Like the Tehachapi Loop, this is a beautiful solution to a nonverbal problem. When the towpath switches to the other side of a canal, how can you move your horse across the water without having to unhitch it from the boat it’s towing?
The answer is a roving bridge (this one is on the Macclesfield Canal in Cheshire). With two ramps, one a spiral, the horse passes through 360 degrees in crossing the canal, and the tow line never has to be unfastened.
From the Royal Society of Chemistry’s Chemistry World blog: In 1955, when impish graduate student A.T. Wilson published a paper with his humorless but brilliant supervisor, Melvin Calvin, Wilson made a wager with a department secretary that he could sneak a picture of a man fishing into one of the paper’s diagrams. He won the wager — can you find the fisherman?
From Lee Sallows:
In 1958 psychologist Robert Plutchik suggested that there are eight primary emotions: joy, sadness, anger, fear, trust, disgust, surprise, and anticipation. Each of the eight exists because it serves an adaptive role that gives it survival value — for example, fear inspires the fight-or-flight response.
He arranged them on a wheel to show their relationships, with similar emotions close together and opposites 180 degrees apart. Like colors, emotions can vary in intensity (joy might vary from serenity to ecstasy), and they can mix to form secondary emotions (submission is fear combined with trust, and awe is fear combined with surprise).
When all these combinations are included, the system catalogs 56 emotions at 1 intensity level. And in his final “structural model” of emotions, the petals are folded up in a third dimension to form a cone.
Hunters of the 19th century defended their practice in part because it was the only way to identify species that would otherwise remain unknown.
They distilled this into an adage: “What’s hit is history, what’s missed is mystery.”
In 1833, to show that vultures found their prey by sight rather than smell, naturalist John Bachman made “a coarse painting representing a sheep skinned and cut open”:
This proved very amusing — no sooner was this picture placed on the ground than the Vultures observed it, alighted near, walked over it, and some of them commenced tugging at the painting. They seemed much disappointed and surprised, and after having satisfied their curiosity, flew away. This experiment was repeated more than fifty times, with the same result.
He confirmed the result by setting the painting within two feet of a heap of camouflaged offal in his garden. “They came as usual, walked around it, but in no instance evinced the slightest symptoms of their having scented the offal which was so near them.” He concluded that, while vultures may have a sense of smell, they don’t use it to find food.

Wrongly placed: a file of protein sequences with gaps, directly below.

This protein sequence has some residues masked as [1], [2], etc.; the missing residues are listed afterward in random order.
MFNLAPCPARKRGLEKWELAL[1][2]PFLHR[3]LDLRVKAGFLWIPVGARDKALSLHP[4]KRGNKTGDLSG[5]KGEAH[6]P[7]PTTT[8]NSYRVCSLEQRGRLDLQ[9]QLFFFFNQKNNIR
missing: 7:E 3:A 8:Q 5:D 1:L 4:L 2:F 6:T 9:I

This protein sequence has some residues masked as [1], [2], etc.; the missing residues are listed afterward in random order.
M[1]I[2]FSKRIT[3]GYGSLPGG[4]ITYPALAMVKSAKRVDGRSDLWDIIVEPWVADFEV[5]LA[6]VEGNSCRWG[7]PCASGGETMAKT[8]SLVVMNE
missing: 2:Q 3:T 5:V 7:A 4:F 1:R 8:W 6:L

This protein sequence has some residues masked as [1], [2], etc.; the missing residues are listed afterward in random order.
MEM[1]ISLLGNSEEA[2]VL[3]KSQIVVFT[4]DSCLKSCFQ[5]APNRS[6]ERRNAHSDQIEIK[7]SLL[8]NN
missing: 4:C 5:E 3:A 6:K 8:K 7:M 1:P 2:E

See Vulture Picnic.
In 1956 Harvard psychologist George Miller pointed out a pattern he’d observed. If a person is trained to respond to a given pitch with a corresponding response, she’ll respond nearly perfectly when up to six pitches are involved, but beyond that her performance declines. Humans seem to have an “information channel capacity” of 2-3 bits of information: We can distinguish among 4-8 alternatives and respond appropriately, but beyond that number we start to founder.
A similar limit appears in studies of memory span. One psychologist read aloud lists of random items at a rate of one per second and then asked subjects to repeat what they’d heard. No matter what items had been read — words, letters, or numbers — people could store a maximum of about seven unrelated items at a time in their immediate memory.
It’s probably only a coincidence that these tasks have similar limits, but it’s still a useful rule of thumb: The number of objects an average person can hold in working memory is about seven.
(George A. Miller, “The Magical Number Seven, Plus or Minus Two: Some Limits on Our Capacity for Processing Information,” Psychological Review 63:2 , 81-97.)
In 2003 mathematician Gregory Galperin of Eastern Illinois University offered a remarkable way to calculate π: Launch two masses toward an elastic wall, count the resulting collisions, and you can generate π to any precision, at least in principle.
“On the one hand, our method is purely mathematical and, most likely, will never be used as a practical way for finding approximations of π. On the other hand, this method is the simplest one among all the known methods (beginning from the ancient Greeks!).”
The video above, by 3Blue1Brown, gives the setup; the continuation is below. Via MetaFilter.
(Gregory Galperin, “Playing Pool With π (The Number π From a Billiard Point of View),” Regular and Chaotic Dynamics 8:4 , 375-394.)
In June 1867 French astronomer Camille Flammarion was floating west from Paris in a balloon when he entered a region of dense cloud:
Suddenly, whilst we are thus suspended in the misty air, we hear an admirable concert of instrumental music, which seems to come from the cloud itself and from a distance of a few yards only from us. Our eyes endeavour to penetrate the depths of white, homogeneous, nebulous matter which surrounds us in every direction. We listen with no little astonishment to the sounds of the mysterious orchestra.
The cloud’s high humidity had concentrated the sound of a band playing in a town square more than a kilometer below. Five years earlier, during his first ascent over Wolverhampton in July 1862, James Glaisher had heard “a band of music” playing at an elevation of nearly 4 kilometers (13,000 feet).
(From Glaisher’s Travels in the Air, 1871.)